Simulation of realistic background noise using multiple loudspeakers

Simulation of realistic background noise using multiple loudspeakers

Whether walking down a street, or multi-tasking with our phone on ‘speaker’, we expect clear voice transmission. Sophisticated signal processing enhances our speech above background noise, but which method is best to test this capability?

To pinpoint our voices in noisy environments, modern telecommunication devices use multiple microphones and algorithms to process the signals. Factors like the time difference between the signals allow the location of their origin to be triangulated. As designers continually refine these algorithms, evaluating them requires more realistic, spatially accurate reproduction of background noise, to create reflective test conditions.

simulation-of-background-noise

Different methods exist for testing performance in background noise, using multiple loudspeakers that preserve the spatial sound field. They are the four-loudspeaker-based method as described in ETSI EG 202 396-1, higher-order ambisonics (HOA), and matrix inversion methods.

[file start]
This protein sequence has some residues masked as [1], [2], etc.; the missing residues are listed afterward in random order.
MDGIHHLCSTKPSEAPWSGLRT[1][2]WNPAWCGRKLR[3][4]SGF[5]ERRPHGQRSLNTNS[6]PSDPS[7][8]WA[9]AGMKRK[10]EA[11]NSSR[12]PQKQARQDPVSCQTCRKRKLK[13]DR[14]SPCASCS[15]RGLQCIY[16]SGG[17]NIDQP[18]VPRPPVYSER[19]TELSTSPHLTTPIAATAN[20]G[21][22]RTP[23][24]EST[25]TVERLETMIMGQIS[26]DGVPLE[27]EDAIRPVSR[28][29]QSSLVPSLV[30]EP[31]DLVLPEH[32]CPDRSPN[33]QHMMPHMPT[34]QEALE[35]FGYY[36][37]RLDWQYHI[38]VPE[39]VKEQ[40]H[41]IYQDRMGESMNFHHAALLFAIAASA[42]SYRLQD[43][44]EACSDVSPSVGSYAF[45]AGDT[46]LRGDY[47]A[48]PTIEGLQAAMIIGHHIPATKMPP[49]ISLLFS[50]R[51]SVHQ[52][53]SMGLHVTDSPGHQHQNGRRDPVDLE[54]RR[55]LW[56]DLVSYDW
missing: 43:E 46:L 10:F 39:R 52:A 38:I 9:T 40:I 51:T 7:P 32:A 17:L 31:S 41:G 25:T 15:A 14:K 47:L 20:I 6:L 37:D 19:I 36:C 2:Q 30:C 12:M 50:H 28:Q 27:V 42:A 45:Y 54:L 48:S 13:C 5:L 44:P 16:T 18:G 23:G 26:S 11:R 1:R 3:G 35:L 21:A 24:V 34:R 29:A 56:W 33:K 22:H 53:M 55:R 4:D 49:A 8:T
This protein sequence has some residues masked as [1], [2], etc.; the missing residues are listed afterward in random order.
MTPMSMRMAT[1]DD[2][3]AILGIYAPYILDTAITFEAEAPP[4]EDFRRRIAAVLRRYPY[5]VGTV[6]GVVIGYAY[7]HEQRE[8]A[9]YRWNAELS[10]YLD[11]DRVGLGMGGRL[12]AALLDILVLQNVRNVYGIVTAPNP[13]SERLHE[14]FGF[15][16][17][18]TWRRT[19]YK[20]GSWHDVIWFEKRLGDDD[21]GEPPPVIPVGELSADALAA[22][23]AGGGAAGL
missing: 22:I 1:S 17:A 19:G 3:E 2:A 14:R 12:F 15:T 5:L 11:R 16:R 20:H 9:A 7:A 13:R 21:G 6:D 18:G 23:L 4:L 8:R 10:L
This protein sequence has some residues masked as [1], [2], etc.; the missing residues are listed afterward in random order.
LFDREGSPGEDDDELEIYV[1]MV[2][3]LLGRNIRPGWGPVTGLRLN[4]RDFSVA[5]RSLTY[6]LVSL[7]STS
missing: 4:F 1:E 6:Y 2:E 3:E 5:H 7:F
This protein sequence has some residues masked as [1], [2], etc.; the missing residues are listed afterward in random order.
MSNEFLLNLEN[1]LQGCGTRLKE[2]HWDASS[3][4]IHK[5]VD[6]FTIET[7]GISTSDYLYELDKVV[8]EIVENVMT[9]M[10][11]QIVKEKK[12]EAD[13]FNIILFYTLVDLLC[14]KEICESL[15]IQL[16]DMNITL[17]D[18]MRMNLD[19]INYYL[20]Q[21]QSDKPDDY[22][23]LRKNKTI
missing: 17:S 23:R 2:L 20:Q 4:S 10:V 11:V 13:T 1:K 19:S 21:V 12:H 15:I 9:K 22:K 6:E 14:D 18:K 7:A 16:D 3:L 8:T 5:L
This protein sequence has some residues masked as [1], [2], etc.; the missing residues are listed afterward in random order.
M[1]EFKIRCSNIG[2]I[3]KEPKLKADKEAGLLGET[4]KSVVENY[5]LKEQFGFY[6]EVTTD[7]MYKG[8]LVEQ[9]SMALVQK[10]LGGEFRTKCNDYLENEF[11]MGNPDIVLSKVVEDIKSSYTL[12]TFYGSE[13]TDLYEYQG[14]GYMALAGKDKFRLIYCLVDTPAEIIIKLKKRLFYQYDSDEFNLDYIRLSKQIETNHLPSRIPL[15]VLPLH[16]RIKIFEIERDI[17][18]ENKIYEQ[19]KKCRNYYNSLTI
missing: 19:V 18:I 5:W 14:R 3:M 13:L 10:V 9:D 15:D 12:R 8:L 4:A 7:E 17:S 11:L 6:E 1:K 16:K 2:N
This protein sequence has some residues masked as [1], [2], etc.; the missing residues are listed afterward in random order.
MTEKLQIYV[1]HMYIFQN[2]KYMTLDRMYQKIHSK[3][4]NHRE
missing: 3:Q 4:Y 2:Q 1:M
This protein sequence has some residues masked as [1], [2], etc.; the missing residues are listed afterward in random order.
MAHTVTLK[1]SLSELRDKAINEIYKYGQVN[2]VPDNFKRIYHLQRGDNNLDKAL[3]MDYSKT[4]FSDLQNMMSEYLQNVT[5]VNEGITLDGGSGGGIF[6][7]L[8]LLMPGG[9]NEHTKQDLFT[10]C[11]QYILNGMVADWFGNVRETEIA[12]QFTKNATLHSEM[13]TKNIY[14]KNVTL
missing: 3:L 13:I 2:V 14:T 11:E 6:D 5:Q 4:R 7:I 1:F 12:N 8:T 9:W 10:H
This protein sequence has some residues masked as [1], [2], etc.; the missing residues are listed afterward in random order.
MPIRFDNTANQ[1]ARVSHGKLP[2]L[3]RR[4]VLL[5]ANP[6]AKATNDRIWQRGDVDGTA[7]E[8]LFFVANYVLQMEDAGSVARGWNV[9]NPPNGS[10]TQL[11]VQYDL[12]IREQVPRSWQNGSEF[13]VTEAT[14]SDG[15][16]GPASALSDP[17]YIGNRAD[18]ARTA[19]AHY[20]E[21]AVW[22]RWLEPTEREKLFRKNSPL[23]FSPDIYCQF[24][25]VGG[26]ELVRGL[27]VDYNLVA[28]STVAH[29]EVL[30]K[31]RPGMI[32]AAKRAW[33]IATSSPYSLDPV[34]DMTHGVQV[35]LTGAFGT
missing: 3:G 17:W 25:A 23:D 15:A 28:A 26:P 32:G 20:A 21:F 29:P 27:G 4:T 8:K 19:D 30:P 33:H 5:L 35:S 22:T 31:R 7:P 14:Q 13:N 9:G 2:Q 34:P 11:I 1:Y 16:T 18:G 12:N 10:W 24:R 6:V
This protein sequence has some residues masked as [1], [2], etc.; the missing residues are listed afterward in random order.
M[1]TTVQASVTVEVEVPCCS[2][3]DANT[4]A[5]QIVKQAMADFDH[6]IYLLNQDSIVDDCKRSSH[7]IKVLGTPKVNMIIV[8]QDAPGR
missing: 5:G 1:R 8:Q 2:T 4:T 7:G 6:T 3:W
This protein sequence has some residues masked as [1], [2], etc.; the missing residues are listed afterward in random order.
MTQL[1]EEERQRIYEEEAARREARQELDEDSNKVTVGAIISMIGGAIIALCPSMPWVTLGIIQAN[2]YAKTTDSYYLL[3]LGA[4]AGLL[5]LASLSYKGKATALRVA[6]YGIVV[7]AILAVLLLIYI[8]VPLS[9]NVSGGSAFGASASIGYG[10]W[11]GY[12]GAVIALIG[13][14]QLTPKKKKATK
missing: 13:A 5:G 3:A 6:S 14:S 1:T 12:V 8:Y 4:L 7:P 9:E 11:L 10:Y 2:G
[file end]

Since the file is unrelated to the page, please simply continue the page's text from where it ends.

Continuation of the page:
HOA optimizes the reproduced sound at a sweet spot in the centre of the array with the radius determined by a spherical microphone array, which is used to derive the spherical harmonics decomposition of the reference sound. The four-loudspeaker-based method equalizes the magnitude response at the ears of a head and torso simulator (HATS) for sound reproduction, while the matrix inversion method optimizes the local sound field around a few target positions.

This white paper documents an investigation contrasting the following five methods for the reproduction of background noise:

  1. ETSI EG 202 396-1
  2. Higher-order ambisonics
  3. Matrix inversion method
  4. ETSI TS 103 224
  5. Matrix inversion method optimized for a specific device

For each method, the quality of the reproduced sound was evaluated both objectively and subjectively, at microphones close to a device under test and at the ears of the HATS. A listening experiment evaluated the perceived quality of the sounds at points where telecommunication devices would be placed, around the head.

> Read the full white paper